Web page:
Are you frustrated that despite your strict exercise regimen you are not losing weight? Are you running 5 times a week and disappointed to see the pounds dropping off much more slowly than your calculations predict?
You may want to take comfort in 2 recently published studies that show that weight loss is more about calorie intake reduction that it is about calorie expenditure through exercise. Won’t that disappoint some mega food corps.
The first study compared the metabolism of hunter gatherers, the Hadza of Tanzania, with people living a more modern lifestyle. Turns out that despite covering 7 miles of walking a day, the energy expenditure of an average tribesman was not that different than that of a westerner! Energy expenditure is a synonym for metabolic rate, or calories burnt. According to the researchers:
human daily energy expenditure may be an evolved physiological trait largely independent of cultural differences.
Study number two refutes the common belief that the more we exercise and lose weight, the faster our metabolism. The truth is actually the opposite. The less we weigh, the less energy we require and the less energy we expend while resting.
One of the few studies ever to have scrupulously monitored exercise, food intake and metabolic rates found that volunteers’ basal metabolic rates dropped as they lost weight, even though they exercised every day. As a result, although they were burning up to 500 calories during an exercise session, their total daily caloric burn was lower than it would have been had their metabolism remained unchanged, and they lost less weight than had been expected. read more from the New York Times…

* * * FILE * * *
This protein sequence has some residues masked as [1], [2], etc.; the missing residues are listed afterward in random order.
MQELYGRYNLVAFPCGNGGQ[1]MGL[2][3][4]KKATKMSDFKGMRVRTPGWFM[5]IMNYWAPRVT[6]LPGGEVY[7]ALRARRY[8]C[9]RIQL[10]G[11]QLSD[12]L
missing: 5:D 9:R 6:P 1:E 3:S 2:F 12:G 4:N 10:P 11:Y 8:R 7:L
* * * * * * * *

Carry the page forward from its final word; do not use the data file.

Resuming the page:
This means your personal weight loss calculations need to be dynamic and updated each time you lose a few pounds.
That said, you should not abandon exercise. Working out, even it won’t help you lose weight, is healthy for you heart, increases your muscle mass, helps with flexibility, and helps you to sleep better. Not to mention that it can be fun.